- Electromagnetic ion cyclotron (EMIC) waves in the magnetosphere can pitch angle scatter radiation-belt electrons into the atmospheric loss cone whereupon they are lost (e.g., Horne & Thorne, 1998; Jordanova et al., 2008; Thorne et al., 2006). EMIC scattering is an important mechanism for decreasing the radiation-belt flux. EMIC waves in the magnetosphere are believed to be driven by resonances with ion-plasma sheet ions with temperature anisotropies (e.g., Cornwall, 1977; Fraser & Nguyen, 2001; Meredith, Thorne, et al., 2003). The strength of the scattering and the rate of loss of radiation-belt electrons should increase with increasing amplitude of the EMIC waves. In plasma simulations, the saturation amplitude of hot-ion-driven EMIC waves was found to increase when the hot-ion density increased and when the hot-ion temperature anisotropy Aips = T⊥i/T||i increased (Bortnik et al., 2011). More specifically, plasma simulations have found the saturation amplitude of EMIC waves to be proportional to the β = 8πnkBT/B2 of the plasma and to the ion anisotropy Aips (Fu et al., 2016; Gary et al., 2017); for the magnetosphere with fixed magnetic field strength B, the plasma β depends on the ion-plasma sheet pressure Pips = nipsTips. The temperature anisotropy of the ion plasma sheet Aips is anticorrelated with the Kp index (cf. Figure 2 of Denton et al., 2005). Hence, for this physical processes two controlling variables are Pips and Kp. The sign of the correlation of Pips with Fe1.2 for this physical process should be negative, and since the sign for Aips should be negative, the sign for Kp should be positive (cf. Table 9).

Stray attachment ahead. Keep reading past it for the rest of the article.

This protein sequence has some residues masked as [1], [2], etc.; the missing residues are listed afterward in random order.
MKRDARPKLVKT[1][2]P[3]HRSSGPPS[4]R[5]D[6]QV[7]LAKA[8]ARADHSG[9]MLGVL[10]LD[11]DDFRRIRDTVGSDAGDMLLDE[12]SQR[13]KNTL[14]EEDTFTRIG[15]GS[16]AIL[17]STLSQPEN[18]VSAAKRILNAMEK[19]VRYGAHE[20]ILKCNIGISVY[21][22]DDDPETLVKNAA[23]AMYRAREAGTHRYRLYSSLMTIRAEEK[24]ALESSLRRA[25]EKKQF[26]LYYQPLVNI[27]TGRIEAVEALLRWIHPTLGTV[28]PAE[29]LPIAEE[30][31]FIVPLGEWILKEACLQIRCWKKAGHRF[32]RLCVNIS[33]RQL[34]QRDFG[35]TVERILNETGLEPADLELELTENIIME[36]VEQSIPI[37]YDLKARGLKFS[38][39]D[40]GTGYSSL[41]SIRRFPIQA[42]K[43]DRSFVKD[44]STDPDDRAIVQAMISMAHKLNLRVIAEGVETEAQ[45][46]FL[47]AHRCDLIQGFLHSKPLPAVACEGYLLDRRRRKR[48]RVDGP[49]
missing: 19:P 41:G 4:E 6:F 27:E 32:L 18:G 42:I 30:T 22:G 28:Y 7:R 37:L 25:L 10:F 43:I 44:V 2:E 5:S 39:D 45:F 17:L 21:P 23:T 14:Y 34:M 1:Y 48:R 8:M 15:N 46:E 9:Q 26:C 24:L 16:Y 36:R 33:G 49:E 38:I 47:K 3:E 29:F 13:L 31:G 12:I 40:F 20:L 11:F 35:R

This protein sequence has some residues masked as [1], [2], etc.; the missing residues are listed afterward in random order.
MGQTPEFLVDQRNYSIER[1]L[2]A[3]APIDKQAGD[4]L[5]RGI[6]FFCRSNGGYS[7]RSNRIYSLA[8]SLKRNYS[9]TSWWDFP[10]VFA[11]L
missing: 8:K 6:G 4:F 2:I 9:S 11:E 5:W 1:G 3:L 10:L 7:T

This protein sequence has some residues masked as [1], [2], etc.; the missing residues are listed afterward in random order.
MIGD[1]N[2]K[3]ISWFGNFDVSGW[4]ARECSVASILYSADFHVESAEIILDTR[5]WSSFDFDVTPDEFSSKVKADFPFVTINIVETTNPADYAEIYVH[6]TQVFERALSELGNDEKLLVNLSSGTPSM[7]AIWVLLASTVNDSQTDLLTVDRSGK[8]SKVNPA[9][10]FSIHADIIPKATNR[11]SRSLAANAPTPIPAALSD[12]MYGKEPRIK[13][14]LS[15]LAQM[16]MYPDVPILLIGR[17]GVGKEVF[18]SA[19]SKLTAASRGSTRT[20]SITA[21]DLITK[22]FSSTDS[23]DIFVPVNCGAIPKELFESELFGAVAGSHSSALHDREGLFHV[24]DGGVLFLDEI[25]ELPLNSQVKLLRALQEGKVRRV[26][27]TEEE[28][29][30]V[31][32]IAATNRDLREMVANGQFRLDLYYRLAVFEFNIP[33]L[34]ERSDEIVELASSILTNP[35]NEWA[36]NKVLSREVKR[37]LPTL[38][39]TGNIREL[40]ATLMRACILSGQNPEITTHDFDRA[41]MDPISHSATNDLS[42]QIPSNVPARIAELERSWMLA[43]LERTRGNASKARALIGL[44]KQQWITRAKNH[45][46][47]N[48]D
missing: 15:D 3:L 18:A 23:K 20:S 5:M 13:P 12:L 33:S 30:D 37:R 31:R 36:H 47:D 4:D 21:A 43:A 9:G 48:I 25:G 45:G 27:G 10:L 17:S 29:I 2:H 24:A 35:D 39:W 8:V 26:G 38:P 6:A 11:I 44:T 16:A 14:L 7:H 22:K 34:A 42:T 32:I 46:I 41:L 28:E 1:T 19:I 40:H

- During quiet geomagnetic times the plasmasphere fills out to large radii and whistler mode hiss in the plasmasphere acts to pitch angle scatter radiation-belt electrons into the atmospheric loss cone (e.g., Borovsky & Denton, 2009a; Lam et al., 2007; Meredith et al., 2006). Scattering by hiss is an important mechanism to produce decreases in the radiation-belt flux. The location of hiss is restricted to the plasmasphere, the plasmaspheric drainage plume, and to detached plasma regions (e.g., Chan & Holzer, 1976; Hayakawa et al., 1986; Summers et al., 2008); hence, the quiet time pitch angle scattering of the radiation belt is dependent on the location of the plasmapause rpp. The radius of the plasmasphere rpp increases as the level of magnetospheric convection decreases; hence, rpp increases as Kp decreases (Carpenter & Anderson, 1992; Heilig & Luhr, 2013). The amplitude of the hiss increases with increasing plasmaspheric number density npsp (e.g., Chan et al., 1974; Chen et al., 2012; Cornilleau-Wehrlin et al., 1978). The number density of the plasmasphere increases with time, so as long as Kp remains low, so npsp is inversely proportional to Kp or to the time integral of Kp. A controlling magnetospheric factor for this physical process is the Kp index, and the sign of the correlation of Kp with Fe1.2 for this physical process should be positive; the radiation belt should decay when Kp is low (cf. Table 9).